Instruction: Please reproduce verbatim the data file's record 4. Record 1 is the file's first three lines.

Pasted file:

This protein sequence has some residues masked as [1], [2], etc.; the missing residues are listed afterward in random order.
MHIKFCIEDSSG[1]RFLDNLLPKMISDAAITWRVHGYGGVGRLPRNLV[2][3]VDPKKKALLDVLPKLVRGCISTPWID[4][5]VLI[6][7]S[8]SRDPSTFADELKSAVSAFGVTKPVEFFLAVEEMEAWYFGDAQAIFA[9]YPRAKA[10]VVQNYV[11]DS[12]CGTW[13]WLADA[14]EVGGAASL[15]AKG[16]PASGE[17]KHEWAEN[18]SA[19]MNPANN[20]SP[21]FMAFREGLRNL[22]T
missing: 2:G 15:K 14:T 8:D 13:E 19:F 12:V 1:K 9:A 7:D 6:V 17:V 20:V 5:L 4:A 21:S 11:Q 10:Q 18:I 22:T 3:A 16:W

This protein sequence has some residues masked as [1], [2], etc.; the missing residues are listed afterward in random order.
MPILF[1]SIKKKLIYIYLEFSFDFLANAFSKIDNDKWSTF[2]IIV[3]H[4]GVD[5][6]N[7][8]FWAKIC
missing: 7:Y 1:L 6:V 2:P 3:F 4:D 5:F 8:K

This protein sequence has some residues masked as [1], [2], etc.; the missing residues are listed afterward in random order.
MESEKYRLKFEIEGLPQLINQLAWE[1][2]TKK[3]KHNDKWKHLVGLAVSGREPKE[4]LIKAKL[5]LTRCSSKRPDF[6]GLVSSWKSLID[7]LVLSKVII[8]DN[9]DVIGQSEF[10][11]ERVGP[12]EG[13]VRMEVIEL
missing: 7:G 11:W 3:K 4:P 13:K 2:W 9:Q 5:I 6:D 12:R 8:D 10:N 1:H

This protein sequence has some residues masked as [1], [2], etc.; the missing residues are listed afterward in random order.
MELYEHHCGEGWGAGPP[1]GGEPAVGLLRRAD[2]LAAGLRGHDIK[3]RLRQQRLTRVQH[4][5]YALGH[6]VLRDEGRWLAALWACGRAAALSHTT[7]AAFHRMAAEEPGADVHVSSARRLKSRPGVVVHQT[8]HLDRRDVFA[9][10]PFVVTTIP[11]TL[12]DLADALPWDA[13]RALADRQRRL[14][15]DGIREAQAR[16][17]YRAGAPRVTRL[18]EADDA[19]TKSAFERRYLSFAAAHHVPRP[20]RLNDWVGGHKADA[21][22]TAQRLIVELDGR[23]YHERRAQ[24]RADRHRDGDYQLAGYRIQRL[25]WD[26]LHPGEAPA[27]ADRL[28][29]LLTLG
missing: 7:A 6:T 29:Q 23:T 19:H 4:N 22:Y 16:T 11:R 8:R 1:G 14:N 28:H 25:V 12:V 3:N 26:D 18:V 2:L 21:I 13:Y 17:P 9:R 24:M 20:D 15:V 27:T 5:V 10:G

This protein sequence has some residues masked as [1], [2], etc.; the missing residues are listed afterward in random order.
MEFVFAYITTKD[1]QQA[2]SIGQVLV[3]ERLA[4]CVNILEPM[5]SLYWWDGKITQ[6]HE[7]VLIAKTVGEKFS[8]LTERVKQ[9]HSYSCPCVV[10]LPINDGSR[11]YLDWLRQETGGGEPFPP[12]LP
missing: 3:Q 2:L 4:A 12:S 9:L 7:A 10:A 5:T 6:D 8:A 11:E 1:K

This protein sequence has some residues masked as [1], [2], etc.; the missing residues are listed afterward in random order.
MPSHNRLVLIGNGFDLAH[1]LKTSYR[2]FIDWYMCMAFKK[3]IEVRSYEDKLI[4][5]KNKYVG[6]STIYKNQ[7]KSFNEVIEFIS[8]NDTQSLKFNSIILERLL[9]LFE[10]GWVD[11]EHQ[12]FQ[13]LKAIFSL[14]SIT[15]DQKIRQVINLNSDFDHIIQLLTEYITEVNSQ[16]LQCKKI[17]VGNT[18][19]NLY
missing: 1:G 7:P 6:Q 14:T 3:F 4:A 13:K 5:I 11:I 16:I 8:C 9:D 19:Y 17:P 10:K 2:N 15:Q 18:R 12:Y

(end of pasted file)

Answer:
This protein sequence has some residues masked as [1], [2], etc.; the missing residues are listed afterward in random order.
MELYEHHCGEGWGAGPP[1]GGEPAVGLLRRAD[2]LAAGLRGHDIK[3]RLRQQRLTRVQH[4][5]YALGH[6]VLRDEGRWLAALWACGRAAALSHTT[7]AAFHRMAAEEPGADVHVSSARRLKSRPGVVVHQT[8]HLDRRDVFA[9][10]PFVVTTIP[11]TL[12]DLADALPWDA[13]RALADRQRRL[14][15]DGIREAQAR[16][17]YRAGAPRVTRL[18]EADDA[19]TKSAFERRYLSFAAAHHVPRP[20]RLNDWVGGHKADA[21][22]TAQRLIVELDGR[23]YHERRAQ[24]RADRHRDGDYQLAGYRIQRL[25]WD[26]LHPGEAPA[27]ADRL[28][29]LLTLG
missing: 7:A 6:T 29:Q 23:T 19:H 4:N 22:Y 16:T 11:R 8:R 1:G 14:N 28:H 25:V 12:V 3:N 26:D 18:V 2:L 21:I 13:Y 17:P 9:R 24:M 20:D 15:V 27:T 5:V 10:G